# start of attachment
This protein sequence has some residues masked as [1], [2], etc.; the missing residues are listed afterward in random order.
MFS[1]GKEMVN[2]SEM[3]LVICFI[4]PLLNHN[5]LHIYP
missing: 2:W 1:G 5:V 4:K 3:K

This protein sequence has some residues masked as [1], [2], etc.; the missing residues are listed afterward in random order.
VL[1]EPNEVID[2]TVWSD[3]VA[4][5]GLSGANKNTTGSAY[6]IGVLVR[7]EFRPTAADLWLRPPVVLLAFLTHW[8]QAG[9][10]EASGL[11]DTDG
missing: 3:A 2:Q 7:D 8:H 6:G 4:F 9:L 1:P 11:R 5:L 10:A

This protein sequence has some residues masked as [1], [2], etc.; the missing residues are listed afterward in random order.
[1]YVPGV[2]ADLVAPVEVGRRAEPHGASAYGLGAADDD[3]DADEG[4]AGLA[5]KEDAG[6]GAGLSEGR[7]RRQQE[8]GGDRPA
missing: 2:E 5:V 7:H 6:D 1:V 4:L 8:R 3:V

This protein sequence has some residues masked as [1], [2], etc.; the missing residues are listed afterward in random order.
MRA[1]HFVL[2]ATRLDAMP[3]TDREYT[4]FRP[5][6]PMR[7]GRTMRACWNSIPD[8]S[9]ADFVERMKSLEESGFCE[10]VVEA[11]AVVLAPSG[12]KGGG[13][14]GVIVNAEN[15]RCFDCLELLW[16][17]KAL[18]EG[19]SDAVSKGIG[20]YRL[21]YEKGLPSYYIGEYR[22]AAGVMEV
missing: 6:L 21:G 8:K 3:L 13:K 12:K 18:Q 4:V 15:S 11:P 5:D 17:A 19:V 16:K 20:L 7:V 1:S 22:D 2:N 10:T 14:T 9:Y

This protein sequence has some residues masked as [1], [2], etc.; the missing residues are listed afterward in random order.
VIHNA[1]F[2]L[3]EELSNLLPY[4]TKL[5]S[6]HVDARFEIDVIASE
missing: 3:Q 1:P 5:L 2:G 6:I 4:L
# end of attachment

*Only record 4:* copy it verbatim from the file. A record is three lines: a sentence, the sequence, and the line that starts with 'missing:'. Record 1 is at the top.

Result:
This protein sequence has some residues masked as [1], [2], etc.; the missing residues are listed afterward in random order.
MRA[1]HFVL[2]ATRLDAMP[3]TDREYT[4]FRP[5][6]PMR[7]GRTMRACWNSIPD[8]S[9]ADFVERMKSLEESGFCE[10]VVEA[11]AVVLAPSG[12]KGGG[13][14]GVIVNAEN[15]RCFDCLELLW[16][17]KAL[18]EG[19]SDAVSKGIG[20]YRL[21]YEKGLPSYYIGEYR[22]AAGVMEV
missing: 6:L 21:G 8:K 3:L 13:K 12:K 18:Q 4:V 15:S 11:P 5:D 17:A 19:V 16:K 20:L 7:V 1:S 22:D 2:N 10:T 14:T 9:Y